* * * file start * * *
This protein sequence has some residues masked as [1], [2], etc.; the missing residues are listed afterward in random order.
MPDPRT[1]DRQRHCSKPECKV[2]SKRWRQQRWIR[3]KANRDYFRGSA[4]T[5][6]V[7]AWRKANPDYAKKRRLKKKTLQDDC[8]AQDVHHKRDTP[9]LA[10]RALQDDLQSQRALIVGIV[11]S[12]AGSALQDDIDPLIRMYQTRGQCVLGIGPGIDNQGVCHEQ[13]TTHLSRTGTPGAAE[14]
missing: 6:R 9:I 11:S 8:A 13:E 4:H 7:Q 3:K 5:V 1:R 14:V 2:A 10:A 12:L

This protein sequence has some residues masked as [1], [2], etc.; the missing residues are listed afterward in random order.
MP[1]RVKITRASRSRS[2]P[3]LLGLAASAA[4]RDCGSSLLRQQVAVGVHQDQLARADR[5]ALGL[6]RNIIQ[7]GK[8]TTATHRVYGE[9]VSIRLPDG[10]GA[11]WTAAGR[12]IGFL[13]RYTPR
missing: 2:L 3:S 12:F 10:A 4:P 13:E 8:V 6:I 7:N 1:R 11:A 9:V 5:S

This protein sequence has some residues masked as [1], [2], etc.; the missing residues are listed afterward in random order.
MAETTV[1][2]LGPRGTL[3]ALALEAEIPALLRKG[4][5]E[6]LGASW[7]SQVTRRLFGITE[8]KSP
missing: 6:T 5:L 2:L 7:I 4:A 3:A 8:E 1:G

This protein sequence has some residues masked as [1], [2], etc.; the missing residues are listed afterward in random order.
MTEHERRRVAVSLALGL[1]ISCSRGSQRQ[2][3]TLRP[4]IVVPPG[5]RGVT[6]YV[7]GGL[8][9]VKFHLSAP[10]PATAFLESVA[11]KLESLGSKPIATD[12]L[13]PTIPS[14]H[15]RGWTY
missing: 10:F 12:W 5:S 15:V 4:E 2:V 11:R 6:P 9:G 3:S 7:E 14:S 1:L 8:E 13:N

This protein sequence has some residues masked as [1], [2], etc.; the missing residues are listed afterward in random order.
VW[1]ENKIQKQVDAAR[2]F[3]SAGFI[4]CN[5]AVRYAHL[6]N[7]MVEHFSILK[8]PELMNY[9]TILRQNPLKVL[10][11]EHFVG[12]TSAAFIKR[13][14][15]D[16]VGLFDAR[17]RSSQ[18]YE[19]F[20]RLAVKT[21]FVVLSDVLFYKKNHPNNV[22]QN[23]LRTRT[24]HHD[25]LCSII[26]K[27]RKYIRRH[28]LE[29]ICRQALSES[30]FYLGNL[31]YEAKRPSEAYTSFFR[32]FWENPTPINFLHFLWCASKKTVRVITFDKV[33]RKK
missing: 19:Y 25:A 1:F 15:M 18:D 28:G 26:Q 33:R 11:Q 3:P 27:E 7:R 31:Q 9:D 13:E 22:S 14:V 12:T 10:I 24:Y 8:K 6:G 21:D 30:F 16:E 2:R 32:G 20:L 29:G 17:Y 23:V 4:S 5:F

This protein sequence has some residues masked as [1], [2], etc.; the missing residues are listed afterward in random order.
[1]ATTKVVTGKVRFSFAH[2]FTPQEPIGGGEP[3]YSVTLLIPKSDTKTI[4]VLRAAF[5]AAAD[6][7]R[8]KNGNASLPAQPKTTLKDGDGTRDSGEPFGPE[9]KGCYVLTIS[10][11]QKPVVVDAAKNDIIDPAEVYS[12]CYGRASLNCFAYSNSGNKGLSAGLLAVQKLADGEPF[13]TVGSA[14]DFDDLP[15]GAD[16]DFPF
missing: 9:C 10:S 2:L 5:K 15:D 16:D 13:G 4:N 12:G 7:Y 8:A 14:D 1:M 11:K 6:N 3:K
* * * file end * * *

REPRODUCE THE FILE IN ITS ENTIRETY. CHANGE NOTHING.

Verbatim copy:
This protein sequence has some residues masked as [1], [2], etc.; the missing residues are listed afterward in random order.
MPDPRT[1]DRQRHCSKPECKV[2]SKRWRQQRWIR[3]KANRDYFRGSA[4]T[5][6]V[7]AWRKANPDYAKKRRLKKKTLQDDC[8]AQDVHHKRDTP[9]LA[10]RALQDDLQSQRALIVGIV[11]S[12]AGSALQDDIDPLIRMYQTRGQCVLGIGPGIDNQGVCHEQ[13]TTHLSRTGTPGAAE[14]
missing: 6:R 9:I 11:S 8:A 13:E 4:H 7:Q 3:K 5:V 1:R 14:V 2:A 10:A 12:L

This protein sequence has some residues masked as [1], [2], etc.; the missing residues are listed afterward in random order.
MP[1]RVKITRASRSRS[2]P[3]LLGLAASAA[4]RDCGSSLLRQQVAVGVHQDQLARADR[5]ALGL[6]RNIIQ[7]GK[8]TTATHRVYGE[9]VSIRLPDG[10]GA[11]WTAAGR[12]IGFL[13]RYTPR
missing: 2:L 3:S 12:F 10:A 4:P 13:E 8:V 6:I 7:N 1:R 11:A 9:V 5:S

This protein sequence has some residues masked as [1], [2], etc.; the missing residues are listed afterward in random order.
MAETTV[1][2]LGPRGTL[3]ALALEAEIPALLRKG[4][5]E[6]LGASW[7]SQVTRRLFGITE[8]KSP
missing: 6:T 5:L 2:L 7:I 4:A 3:A 8:E 1:G

This protein sequence has some residues masked as [1], [2], etc.; the missing residues are listed afterward in random order.
MTEHERRRVAVSLALGL[1]ISCSRGSQRQ[2][3]TLRP[4]IVVPPG[5]RGVT[6]YV[7]GGL[8][9]VKFHLSAP[10]PATAFLESVA[11]KLESLGSKPIATD[12]L[13]PTIPS[14]H[15]RGWTY
missing: 10:F 12:W 5:S 15:V 4:E 2:V 11:R 6:P 9:G 3:S 7:E 14:S 1:L 8:E 13:N

This protein sequence has some residues masked as [1], [2], etc.; the missing residues are listed afterward in random order.
VW[1]ENKIQKQVDAAR[2]F[3]SAGFI[4]CN[5]AVRYAHL[6]N[7]MVEHFSILK[8]PELMNY[9]TILRQNPLKVL[10][11]EHFVG[12]TSAAFIKR[13][14][15]D[16]VGLFDAR[17]RSSQ[18]YE[19]F[20]RLAVKT[21]FVVLSDVLFYKKNHPNNV[22]QN[23]LRTRT[24]HHD[25]LCSII[26]K[27]RKYIRRH[28]LE[29]ICRQALSES[30]FYLGNL[31]YEAKRPSEAYTSFFR[32]FWENPTPINFLHFLWCASKKTVRVITFDKV[33]RKK
missing: 19:Y 25:A 1:F 15:M 18:D 28:G 26:Q 33:R 11:Q 3:P 27:E 7:R 31:Q 9:D 13:E 22:S 14:V 12:T 10:I 24:Y 8:K 6:G 21:D 30:F 16:E 2:R 32:G 20:L 29:G 17:Y 23:V 4:S 5:F

This protein sequence has some residues masked as [1], [2], etc.; the missing residues are listed afterward in random order.
[1]ATTKVVTGKVRFSFAH[2]FTPQEPIGGGEP[3]YSVTLLIPKSDTKTI[4]VLRAAF[5]AAAD[6][7]R[8]KNGNASLPAQPKTTLKDGDGTRDSGEPFGPE[9]KGCYVLTIS[10][11]QKPVVVDAAKNDIIDPAEVYS[12]CYGRASLNCFAYSNSGNKGLSAGLLAVQKLADGEPF[13]TVGSA[14]DFDDLP[15]GAD[16]DFPF
missing: 9:C 10:S 2:L 5:K 15:D 16:D 13:G 4:N 12:G 7:Y 8:A 14:D 1:M 11:K 6:N 3:K